Vog presentation at HPA in Waimea Wednesday (Jan 18)

Aerial view of of the lava lake within Halemaʻumaʻu Crater at the summit of Kīlauea Volcano. The gas plume rising from the lava lake contains sulfur dioxide, which produces the volcanic air pollution (vog) that impacts the island. Kīlauea's summit vent is the primary source of sulfur dioxide. Photo courtesy U.S. Geological Survey Hawaiian Volcano Observatory.

Aerial view of of the lava lake within Halemaʻumaʻu Crater at the summit of Kīlauea Volcano. The gas plume rising from the lava lake contains sulfur dioxide, which produces the volcanic air pollution (vog) that impacts the island. Kīlauea’s summit vent is the primary source of sulfur dioxide. Photo courtesy U.S. Geological Survey Hawaiian Volcano Observatory.

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Tamar Elias at the rim of Kīlauea's summit caldera, with Halemaʻumaʻu Crater in background (fumes are from the lava lake within the crater). Photo courtesy U.S. Geological Survey Hawaiian Volcano Observatory.

Tamar Elias at the rim of Kīlauea’s summit caldera, with Halemaʻumaʻu Crater in background (fumes are from the lava lake within the crater). Photo courtesy U.S. Geological Survey Hawaiian Volcano Observatory.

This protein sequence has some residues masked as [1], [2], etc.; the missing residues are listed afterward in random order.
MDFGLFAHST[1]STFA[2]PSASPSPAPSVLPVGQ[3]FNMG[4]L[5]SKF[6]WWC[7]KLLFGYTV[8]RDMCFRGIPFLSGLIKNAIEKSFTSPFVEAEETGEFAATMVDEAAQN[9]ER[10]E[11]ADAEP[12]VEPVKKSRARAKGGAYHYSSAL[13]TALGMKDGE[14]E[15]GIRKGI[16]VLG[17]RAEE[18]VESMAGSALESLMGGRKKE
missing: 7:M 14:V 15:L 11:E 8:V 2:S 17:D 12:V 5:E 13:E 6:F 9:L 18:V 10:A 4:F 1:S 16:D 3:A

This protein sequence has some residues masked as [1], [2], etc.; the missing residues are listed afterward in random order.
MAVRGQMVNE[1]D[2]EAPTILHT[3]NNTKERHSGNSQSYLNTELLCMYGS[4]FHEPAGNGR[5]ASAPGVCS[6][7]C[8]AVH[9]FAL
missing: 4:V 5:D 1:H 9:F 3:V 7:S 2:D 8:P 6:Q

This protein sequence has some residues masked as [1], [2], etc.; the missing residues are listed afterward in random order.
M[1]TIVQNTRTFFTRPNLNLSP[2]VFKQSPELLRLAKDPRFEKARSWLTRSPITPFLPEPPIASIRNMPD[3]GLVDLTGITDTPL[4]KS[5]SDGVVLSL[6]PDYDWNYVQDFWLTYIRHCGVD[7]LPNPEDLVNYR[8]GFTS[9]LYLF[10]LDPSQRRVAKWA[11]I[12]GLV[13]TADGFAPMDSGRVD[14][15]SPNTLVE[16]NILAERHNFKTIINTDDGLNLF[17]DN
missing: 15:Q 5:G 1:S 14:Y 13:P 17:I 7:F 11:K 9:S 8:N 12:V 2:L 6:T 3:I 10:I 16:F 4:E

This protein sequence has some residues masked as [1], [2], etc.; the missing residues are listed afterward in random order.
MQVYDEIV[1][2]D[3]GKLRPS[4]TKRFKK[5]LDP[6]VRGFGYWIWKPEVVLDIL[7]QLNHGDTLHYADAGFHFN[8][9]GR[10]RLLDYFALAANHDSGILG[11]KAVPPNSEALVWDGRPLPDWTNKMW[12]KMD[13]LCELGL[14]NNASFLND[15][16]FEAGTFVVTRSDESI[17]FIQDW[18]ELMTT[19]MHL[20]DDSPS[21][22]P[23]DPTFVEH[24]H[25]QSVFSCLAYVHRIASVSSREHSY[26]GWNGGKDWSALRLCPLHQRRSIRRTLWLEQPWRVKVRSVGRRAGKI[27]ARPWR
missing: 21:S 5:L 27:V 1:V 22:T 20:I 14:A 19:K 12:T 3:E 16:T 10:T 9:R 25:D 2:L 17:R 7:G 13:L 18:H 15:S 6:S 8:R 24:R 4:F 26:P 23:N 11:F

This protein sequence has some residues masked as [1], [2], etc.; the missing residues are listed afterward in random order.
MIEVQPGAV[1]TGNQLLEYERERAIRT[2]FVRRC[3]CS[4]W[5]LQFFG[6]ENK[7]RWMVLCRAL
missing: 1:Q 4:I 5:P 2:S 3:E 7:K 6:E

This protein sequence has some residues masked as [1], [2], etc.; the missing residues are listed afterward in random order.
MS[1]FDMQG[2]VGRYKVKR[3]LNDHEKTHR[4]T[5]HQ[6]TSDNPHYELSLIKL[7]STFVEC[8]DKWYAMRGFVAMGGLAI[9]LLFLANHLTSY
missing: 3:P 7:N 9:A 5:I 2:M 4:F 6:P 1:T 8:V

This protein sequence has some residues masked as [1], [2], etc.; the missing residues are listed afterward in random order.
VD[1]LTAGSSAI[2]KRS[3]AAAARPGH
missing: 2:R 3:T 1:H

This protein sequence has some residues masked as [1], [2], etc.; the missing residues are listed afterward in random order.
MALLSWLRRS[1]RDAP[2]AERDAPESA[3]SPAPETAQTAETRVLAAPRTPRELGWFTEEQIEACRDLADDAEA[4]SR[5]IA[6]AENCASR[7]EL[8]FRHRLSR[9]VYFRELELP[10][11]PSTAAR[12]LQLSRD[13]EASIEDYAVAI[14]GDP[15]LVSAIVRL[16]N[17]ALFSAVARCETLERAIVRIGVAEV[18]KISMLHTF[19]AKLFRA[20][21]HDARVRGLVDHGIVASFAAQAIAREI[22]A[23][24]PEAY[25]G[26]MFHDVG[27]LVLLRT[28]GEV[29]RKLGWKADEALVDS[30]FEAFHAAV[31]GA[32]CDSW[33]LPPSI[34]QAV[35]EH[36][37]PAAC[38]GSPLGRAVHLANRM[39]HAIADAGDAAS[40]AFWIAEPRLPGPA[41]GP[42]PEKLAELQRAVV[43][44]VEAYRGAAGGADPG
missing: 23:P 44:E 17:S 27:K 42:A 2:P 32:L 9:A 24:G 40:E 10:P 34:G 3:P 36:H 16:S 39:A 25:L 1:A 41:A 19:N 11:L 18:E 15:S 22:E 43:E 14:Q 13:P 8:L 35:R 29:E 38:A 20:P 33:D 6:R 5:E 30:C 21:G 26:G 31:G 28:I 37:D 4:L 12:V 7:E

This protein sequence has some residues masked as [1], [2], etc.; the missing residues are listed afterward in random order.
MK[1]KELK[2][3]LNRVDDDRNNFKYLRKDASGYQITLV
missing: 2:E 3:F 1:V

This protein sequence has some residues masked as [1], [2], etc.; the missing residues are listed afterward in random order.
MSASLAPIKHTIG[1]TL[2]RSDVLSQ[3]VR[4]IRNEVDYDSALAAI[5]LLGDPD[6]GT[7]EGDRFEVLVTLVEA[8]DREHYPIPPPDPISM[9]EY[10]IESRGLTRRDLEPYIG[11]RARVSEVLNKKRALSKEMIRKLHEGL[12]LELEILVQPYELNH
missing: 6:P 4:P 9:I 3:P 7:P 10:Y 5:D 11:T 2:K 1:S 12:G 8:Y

Hawaii Preparatory Academy welcomes Tamar Elias, USGS Hawaiian Volcano Observatory scientist, who will present Volcanic Air Pollution: The What, Where, and How of Vog in Hawaii at 6:30 p.m. on Wednesday, January 18, 2017, at the schoolʻs Gates Performing Arts Center (Upper Campus). The event is free and open to the public.

Elias will address volcanic air pollution (vog) in Hawaii, from its origin as volcanic gas emitted from Kīlauea Volcano to the impacts of vog on the natural environment and humans. Elias will review recent vog research and how communities throughout the world cope with volcanic air pollution. She also will share information on resources for living with vog in Hawaii and answer audience questions about volcanic gases and vog.

Elias has been studying volcanic gases emitted from Kīlauea and other Hawaiian volcanoes for more than two decades. In addition to her work in Hawaii, she has responded to volcanic unrest around the globe through her work with the USGS Volcano Disaster Assistance Program. She also teaches observatory staff from other countries about gas monitoring techniques through the University of Hawaii’s Center for the Study of Active Volcanoes international training program.

For more information, visit hvo.wr.usgs.gov, email askHVO@usgs.gov, or call 808-967-8844.

The Pu‘u ‘Ō‘ō vent on Kīlauea's East Rift Zone also emits sulfur dioxide and is another source that causes vog. Photo courtesy U.S. Geological Survey Hawaiian Volcano Observatory.

The Pu‘u ‘Ō‘ō vent on Kīlauea’s East Rift Zone also emits sulfur dioxide and is another source that causes vog. Photo courtesy U.S. Geological Survey Hawaiian Volcano Observatory.

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Feb 23, 2017 / 5:15 pm
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